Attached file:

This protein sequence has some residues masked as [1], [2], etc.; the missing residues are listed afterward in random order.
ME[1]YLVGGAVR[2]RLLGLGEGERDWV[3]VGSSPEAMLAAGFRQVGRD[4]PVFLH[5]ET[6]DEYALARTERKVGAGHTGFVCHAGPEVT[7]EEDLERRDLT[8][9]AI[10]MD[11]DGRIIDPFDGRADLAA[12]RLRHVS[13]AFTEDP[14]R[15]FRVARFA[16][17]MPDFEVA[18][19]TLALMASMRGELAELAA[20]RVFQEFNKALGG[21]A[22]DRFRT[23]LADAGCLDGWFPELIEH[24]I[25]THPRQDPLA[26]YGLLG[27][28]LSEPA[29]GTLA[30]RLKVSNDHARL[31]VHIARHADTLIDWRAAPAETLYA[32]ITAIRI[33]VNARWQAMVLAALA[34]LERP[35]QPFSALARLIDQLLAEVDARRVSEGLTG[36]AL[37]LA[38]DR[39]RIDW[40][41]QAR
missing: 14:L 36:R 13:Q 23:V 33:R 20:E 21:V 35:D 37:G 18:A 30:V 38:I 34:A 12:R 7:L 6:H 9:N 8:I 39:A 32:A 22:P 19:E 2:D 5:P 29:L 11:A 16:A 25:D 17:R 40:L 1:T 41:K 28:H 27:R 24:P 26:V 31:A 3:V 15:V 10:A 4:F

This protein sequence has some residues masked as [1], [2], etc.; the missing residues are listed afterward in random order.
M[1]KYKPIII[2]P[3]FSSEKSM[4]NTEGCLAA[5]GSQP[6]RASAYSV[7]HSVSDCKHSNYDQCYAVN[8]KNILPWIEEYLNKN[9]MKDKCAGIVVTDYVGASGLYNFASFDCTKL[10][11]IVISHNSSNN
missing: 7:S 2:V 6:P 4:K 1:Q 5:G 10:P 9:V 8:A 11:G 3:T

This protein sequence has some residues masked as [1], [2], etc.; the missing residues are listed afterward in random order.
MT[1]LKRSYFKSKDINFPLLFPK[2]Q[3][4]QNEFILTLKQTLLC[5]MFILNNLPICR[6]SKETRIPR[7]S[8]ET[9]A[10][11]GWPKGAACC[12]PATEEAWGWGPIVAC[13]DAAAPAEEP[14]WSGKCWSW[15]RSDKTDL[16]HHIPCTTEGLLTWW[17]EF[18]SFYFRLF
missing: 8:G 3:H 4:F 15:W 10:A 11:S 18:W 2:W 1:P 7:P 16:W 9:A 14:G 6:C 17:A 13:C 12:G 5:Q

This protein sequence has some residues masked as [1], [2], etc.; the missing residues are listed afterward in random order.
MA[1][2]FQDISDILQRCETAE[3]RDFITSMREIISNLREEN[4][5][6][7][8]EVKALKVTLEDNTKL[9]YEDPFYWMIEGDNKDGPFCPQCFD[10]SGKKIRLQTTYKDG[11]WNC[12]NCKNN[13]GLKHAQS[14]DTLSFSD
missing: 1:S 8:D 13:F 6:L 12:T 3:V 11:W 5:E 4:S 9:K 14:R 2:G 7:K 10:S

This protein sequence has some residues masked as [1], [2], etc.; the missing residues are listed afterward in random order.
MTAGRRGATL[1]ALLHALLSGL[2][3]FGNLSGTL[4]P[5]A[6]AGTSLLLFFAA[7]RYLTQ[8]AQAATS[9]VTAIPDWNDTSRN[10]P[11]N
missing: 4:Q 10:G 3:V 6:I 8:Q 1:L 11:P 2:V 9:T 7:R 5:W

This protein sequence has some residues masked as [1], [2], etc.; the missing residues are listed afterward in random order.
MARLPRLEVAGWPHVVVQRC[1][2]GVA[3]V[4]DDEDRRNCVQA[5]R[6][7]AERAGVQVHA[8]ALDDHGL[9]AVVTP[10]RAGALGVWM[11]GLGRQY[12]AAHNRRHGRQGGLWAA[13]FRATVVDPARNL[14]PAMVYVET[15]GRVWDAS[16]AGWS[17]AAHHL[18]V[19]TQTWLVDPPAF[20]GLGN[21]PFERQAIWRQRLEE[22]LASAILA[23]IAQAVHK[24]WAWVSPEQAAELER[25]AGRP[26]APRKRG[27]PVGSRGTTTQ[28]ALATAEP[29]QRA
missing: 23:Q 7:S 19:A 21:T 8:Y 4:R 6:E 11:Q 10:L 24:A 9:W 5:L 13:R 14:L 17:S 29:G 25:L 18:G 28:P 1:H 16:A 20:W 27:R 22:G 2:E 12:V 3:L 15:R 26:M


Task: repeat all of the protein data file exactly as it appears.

This protein sequence has some residues masked as [1], [2], etc.; the missing residues are listed afterward in random order.
ME[1]YLVGGAVR[2]RLLGLGEGERDWV[3]VGSSPEAMLAAGFRQVGRD[4]PVFLH[5]ET[6]DEYALARTERKVGAGHTGFVCHAGPEVT[7]EEDLERRDLT[8][9]AI[10]MD[11]DGRIIDPFDGRADLAA[12]RLRHVS[13]AFTEDP[14]R[15]FRVARFA[16][17]MPDFEVA[18][19]TLALMASMRGELAELAA[20]RVFQEFNKALGG[21]A[22]DRFRT[23]LADAGCLDGWFPELIEH[24]I[25]THPRQDPLA[26]YGLLG[27][28]LSEPA[29]GTLA[30]RLKVSNDHARL[31]VHIARHADTLIDWRAAPAETLYA[32]ITAIRI[33]VNARWQAMVLAALA[34]LERP[35]QPFSALARLIDQLLAEVDARRVSEGLTG[36]AL[37]LA[38]DR[39]RIDW[40][41]QAR
missing: 14:L 36:R 13:Q 23:V 33:R 20:E 21:V 35:D 37:G 18:A 30:V 38:I 34:A 12:R 7:L 6:H 9:N 8:I 39:A 32:A 22:P 19:E 2:D 5:P 29:L 11:A 16:A 25:D 17:R 40:L 1:T 41:K 28:H 27:R 24:P 26:V 31:A 3:V 15:V 10:A 4:F

This protein sequence has some residues masked as [1], [2], etc.; the missing residues are listed afterward in random order.
M[1]KYKPIII[2]P[3]FSSEKSM[4]NTEGCLAA[5]GSQP[6]RASAYSV[7]HSVSDCKHSNYDQCYAVN[8]KNILPWIEEYLNKN[9]MKDKCAGIVVTDYVGASGLYNFASFDCTKL[10][11]IVISHNSSNN
missing: 7:S 2:V 6:P 4:K 1:Q 5:G 10:P 9:V 8:A 11:G 3:T

This protein sequence has some residues masked as [1], [2], etc.; the missing residues are listed afterward in random order.
MT[1]LKRSYFKSKDINFPLLFPK[2]Q[3][4]QNEFILTLKQTLLC[5]MFILNNLPICR[6]SKETRIPR[7]S[8]ET[9]A[10][11]GWPKGAACC[12]PATEEAWGWGPIVAC[13]DAAAPAEEP[14]WSGKCWSW[15]RSDKTDL[16]HHIPCTTEGLLTWW[17]EF[18]SFYFRLF
missing: 8:G 3:H 4:F 15:W 10:A 11:S 18:W 2:W 1:P 7:P 16:W 9:A 14:G 6:C 17:A 13:C 12:G 5:Q

This protein sequence has some residues masked as [1], [2], etc.; the missing residues are listed afterward in random order.
MA[1][2]FQDISDILQRCETAE[3]RDFITSMREIISNLREEN[4][5][6][7][8]EVKALKVTLEDNTKL[9]YEDPFYWMIEGDNKDGPFCPQCFD[10]SGKKIRLQTTYKDG[11]WNC[12]NCKNN[13]GLKHAQS[14]DTLSFSD
missing: 1:S 8:D 13:F 6:L 12:T 3:V 11:W 5:E 4:S 9:K 14:R 2:G 7:K 10:S

This protein sequence has some residues masked as [1], [2], etc.; the missing residues are listed afterward in random order.
MTAGRRGATL[1]ALLHALLSGL[2][3]FGNLSGTL[4]P[5]A[6]AGTSLLLFFAA[7]RYLTQ[8]AQAATS[9]VTAIPDWNDTSRN[10]P[11]N
missing: 4:Q 10:G 3:V 6:I 8:Q 1:L 11:P 2:V 9:T 7:R 5:W

This protein sequence has some residues masked as [1], [2], etc.; the missing residues are listed afterward in random order.
MARLPRLEVAGWPHVVVQRC[1][2]GVA[3]V[4]DDEDRRNCVQA[5]R[6][7]AERAGVQVHA[8]ALDDHGL[9]AVVTP[10]RAGALGVWM[11]GLGRQY[12]AAHNRRHGRQGGLWAA[13]FRATVVDPARNL[14]PAMVYVET[15]GRVWDAS[16]AGWS[17]AAHHL[18]V[19]TQTWLVDPPAF[20]GLGN[21]PFERQAIWRQRLEE[22]LASAILA[23]IAQAVHK[24]WAWVSPEQAAELER[25]AGRP[26]APRKRG[27]PVGSRGTTTQ[28]ALATAEP[29]QRA
missing: 23:Q 7:S 19:A 21:T 8:Y 4:R 6:E 11:Q 10:L 24:A 9:W 5:L 13:R 14:L 17:S 29:G 25:L 18:G 28:P 1:H 16:A 20:W 27:R 22:G 2:E 12:V 3:L 15:R 26:M